A platform for professionals to network

Featured article - 04 December 2019
By Betsey Lau-Robinson, Head of Safeguarding and the Mental Capacity Act at the University College London Hospital NHS Foundation Trust

A platform for professionals to network - mca - mental capacity act - blog

In May, I organised and hosted an MCA conference for UCLH where 150 people were presented by consultants who shared case scenarios of people affected by strokes. The audience were reminded about some of the challenges - and the reality - of people’s experience; but especially how our clinical teams manage these challenges when it comes to decision-making, fluctuating capacity and depriving people of their liberty whilst accessing our care. The message from the consultants (Stroke and Elderly Units) was to remind us how important it is to balance people’s rights whilst being proportionate in the process.

These events provide a platform for professionals to network and promote the MCA by developing and sharing best practice to improve patient outcomes. Some common templates include: capacity assessments, training, next-of-kin and Lasting Power of Attorney leaflets.

Playing my part

I have even more reasons to take personal pride in my work. I really enjoy teaching several staff on a weekly basis: healthcare assistants, chaplains, transport staff, nurses, doctors, allied health professionals, students, volunteers. The feedback is generally good-to-excellent which means I’m playing my part in making the MCA come to life. I sat with Tim Spencer Lane and the Law Commission team at the Joint Committee for Human Rights in Parliament to present our case to Harriet Harman, the Chair. It was an overwhelming experience and a huge weight of responsibility. I am very proud to be part of the team which supported amendments to the MC(A) Act.

In April 2019, UCLH launched an online proxy access for patients who can nominate carers and family members to access information relating to hospital appointments, prescriptions, Advance Decisions (AD’s) and Lasting Power of Attorney (LPA’s). This access also enables multi-agency professionals to identify and to uphold AD’s and LPA’s. Camden Council is running public forums to raise awareness for LPA’s with the Office of Public Guardian. As a member of the Liberty Protection Safeguards (LPS) and Mental Capacity Code of Practice Working Group, I am working with our UCLH Emergency and Frailty clinical teams to contribute and develop the Codes. I am currently joining the Baroness Finlay in delivering conferences in London, York, Manchester and Birmingham. Another popular initiative is our MCA Badges to promote the Five MCA Principles. Those principles are often represented by a hand. Here are the principles:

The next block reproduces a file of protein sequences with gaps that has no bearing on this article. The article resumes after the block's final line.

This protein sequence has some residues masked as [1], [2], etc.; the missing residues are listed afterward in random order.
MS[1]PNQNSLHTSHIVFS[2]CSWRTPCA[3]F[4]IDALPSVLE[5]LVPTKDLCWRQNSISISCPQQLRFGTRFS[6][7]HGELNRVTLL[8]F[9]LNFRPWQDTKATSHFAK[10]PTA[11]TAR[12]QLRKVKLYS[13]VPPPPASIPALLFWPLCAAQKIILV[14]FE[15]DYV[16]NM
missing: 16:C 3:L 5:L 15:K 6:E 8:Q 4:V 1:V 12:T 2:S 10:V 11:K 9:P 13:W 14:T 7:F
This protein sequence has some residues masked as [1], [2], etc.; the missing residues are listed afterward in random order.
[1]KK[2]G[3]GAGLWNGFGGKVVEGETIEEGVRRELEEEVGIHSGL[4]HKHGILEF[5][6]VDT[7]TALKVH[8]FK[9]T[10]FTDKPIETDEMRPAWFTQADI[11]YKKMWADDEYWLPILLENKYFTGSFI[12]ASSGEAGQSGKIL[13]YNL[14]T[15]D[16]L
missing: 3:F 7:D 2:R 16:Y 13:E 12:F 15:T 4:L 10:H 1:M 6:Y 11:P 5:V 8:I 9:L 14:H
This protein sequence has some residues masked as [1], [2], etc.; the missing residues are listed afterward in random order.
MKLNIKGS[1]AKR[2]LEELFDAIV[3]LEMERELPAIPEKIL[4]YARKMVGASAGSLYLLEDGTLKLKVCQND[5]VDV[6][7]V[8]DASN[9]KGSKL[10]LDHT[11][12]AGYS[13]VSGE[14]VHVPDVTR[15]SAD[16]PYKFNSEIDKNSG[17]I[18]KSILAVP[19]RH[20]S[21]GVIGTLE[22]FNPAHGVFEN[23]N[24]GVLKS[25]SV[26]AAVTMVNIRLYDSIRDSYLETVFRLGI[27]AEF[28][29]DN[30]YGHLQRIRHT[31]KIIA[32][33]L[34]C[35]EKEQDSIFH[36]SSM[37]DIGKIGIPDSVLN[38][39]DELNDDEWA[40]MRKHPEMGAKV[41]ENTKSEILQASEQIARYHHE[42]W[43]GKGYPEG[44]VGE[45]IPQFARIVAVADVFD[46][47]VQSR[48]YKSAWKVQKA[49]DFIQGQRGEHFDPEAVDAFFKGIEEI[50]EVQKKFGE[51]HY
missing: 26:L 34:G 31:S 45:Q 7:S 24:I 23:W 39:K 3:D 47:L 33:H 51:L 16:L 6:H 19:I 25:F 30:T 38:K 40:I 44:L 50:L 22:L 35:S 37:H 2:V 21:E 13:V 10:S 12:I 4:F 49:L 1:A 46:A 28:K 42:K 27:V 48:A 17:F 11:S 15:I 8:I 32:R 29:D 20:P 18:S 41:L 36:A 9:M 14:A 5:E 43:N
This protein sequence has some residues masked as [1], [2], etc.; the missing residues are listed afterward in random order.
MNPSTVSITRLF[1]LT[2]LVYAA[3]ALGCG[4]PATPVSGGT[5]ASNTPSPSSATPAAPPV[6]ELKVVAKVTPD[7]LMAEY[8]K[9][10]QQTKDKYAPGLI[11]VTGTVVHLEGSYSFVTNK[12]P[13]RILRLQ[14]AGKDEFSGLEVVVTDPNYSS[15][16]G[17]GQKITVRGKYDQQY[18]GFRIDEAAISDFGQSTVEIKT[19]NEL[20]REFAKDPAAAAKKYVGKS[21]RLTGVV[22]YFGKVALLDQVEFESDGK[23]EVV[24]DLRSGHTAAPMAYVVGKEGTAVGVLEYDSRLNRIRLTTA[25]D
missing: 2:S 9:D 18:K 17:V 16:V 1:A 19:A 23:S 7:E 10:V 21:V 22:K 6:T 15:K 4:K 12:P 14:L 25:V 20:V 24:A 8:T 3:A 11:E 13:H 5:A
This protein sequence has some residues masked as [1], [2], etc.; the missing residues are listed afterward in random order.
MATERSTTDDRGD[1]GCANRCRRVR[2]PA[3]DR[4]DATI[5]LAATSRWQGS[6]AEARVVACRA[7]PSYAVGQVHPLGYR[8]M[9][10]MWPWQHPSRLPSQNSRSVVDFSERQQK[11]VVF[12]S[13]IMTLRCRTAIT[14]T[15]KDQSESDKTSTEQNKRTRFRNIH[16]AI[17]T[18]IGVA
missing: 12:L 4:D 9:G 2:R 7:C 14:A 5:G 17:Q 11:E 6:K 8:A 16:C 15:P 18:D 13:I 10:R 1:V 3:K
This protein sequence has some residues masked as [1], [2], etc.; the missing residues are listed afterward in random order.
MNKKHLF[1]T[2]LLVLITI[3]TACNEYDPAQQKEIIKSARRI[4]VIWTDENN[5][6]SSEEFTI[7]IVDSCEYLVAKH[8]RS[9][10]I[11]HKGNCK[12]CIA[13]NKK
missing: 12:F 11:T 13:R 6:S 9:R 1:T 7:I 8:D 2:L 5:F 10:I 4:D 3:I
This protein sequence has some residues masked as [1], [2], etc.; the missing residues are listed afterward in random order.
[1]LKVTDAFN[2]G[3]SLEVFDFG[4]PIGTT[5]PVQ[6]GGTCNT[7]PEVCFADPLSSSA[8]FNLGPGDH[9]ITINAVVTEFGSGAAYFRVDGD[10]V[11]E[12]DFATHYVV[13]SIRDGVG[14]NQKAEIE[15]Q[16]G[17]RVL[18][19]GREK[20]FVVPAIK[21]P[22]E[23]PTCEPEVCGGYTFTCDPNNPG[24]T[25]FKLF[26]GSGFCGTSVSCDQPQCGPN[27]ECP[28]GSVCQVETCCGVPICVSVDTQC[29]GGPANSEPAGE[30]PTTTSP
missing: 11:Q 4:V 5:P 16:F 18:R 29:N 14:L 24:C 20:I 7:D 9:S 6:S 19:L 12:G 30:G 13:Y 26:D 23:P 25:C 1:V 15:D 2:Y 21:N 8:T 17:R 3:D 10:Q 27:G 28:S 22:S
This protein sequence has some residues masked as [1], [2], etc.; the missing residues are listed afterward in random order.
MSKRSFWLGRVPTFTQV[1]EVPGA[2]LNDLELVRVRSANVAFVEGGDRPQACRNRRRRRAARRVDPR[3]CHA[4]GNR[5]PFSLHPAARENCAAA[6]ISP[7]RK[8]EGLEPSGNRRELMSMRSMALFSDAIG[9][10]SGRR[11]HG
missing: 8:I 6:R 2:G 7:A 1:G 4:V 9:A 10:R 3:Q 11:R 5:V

• A presumption of capacity
  • Individuals supported to make their own decisions
  • Unwise decisions
  • Best interests
  • The less restrictive option.

Following a pilot by Camden GPs for NHS England, notification of capacity assessments, AD’s and LPAs are on the GP EMIS (electronic system) to ensure the patient’s voice is noted.

Our efforts and enthusiasm to continue the important work of the National Mental Capacity Forum continue to thrive and with your help in campaigning for the MCA, I’m sure that much can be achieved.

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